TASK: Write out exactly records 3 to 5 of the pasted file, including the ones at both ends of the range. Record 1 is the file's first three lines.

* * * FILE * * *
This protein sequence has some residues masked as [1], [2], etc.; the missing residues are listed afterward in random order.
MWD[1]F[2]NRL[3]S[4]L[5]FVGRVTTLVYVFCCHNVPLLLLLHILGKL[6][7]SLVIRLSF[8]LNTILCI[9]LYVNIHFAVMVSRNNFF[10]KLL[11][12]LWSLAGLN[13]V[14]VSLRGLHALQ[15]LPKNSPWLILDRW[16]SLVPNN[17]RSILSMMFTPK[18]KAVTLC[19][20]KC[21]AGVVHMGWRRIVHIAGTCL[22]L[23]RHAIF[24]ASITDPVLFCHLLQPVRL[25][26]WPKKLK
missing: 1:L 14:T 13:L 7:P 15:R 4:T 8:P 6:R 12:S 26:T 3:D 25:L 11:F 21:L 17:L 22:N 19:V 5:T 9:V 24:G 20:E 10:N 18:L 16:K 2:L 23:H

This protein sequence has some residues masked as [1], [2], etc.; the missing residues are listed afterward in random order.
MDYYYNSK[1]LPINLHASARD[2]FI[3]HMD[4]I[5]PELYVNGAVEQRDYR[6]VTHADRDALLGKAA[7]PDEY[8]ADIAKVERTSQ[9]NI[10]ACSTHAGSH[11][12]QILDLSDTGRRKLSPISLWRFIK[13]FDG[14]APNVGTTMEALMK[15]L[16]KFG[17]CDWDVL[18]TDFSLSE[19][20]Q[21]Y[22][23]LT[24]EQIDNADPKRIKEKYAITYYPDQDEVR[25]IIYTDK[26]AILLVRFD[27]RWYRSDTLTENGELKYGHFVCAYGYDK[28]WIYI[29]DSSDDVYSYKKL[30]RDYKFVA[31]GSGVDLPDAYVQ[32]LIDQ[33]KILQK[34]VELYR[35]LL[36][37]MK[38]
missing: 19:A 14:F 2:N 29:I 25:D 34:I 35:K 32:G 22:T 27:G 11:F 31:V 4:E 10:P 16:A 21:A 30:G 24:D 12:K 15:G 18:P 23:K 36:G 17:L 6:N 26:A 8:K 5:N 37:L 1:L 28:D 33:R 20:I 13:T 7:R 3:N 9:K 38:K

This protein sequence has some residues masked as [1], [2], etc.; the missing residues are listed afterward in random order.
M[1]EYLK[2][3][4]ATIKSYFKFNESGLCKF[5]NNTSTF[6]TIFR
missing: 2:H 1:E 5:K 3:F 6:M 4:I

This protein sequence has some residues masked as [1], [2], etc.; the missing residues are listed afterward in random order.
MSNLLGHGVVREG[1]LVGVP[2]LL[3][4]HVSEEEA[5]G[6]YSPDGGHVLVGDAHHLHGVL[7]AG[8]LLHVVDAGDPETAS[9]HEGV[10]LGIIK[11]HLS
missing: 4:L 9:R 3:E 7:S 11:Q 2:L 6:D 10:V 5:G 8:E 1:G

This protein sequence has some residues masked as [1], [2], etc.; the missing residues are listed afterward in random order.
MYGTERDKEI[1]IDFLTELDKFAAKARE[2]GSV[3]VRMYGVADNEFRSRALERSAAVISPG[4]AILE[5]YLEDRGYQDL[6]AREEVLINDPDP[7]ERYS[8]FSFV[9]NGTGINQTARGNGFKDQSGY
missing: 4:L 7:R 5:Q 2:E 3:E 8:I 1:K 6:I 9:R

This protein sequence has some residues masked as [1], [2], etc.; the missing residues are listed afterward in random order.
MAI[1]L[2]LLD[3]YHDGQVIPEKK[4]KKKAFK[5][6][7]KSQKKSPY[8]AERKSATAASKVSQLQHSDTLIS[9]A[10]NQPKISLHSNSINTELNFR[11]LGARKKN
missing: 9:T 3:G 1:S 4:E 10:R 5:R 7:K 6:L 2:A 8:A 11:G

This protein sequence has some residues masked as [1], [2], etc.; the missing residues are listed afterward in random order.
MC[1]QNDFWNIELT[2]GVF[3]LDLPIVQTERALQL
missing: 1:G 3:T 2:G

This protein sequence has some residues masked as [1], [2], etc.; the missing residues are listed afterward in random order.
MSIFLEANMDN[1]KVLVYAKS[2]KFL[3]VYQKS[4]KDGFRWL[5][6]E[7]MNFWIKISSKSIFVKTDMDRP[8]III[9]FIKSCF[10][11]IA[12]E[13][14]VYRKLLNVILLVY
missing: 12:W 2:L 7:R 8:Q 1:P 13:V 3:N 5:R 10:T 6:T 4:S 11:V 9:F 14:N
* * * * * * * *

This protein sequence has some residues masked as [1], [2], etc.; the missing residues are listed afterward in random order.
M[1]EYLK[2][3][4]ATIKSYFKFNESGLCKF[5]NNTSTF[6]TIFR
missing: 2:H 1:E 5:K 3:F 6:M 4:I

This protein sequence has some residues masked as [1], [2], etc.; the missing residues are listed afterward in random order.
MSNLLGHGVVREG[1]LVGVP[2]LL[3][4]HVSEEEA[5]G[6]YSPDGGHVLVGDAHHLHGVL[7]AG[8]LLHVVDAGDPETAS[9]HEGV[10]LGIIK[11]HLS
missing: 4:L 9:R 3:E 7:S 11:Q 2:L 6:D 10:V 5:G 8:E 1:G

This protein sequence has some residues masked as [1], [2], etc.; the missing residues are listed afterward in random order.
MYGTERDKEI[1]IDFLTELDKFAAKARE[2]GSV[3]VRMYGVADNEFRSRALERSAAVISPG[4]AILE[5]YLEDRGYQDL[6]AREEVLINDPDP[7]ERYS[8]FSFV[9]NGTGINQTARGNGFKDQSGY
missing: 4:L 7:R 5:Q 2:E 3:E 8:I 1:K 6:I 9:R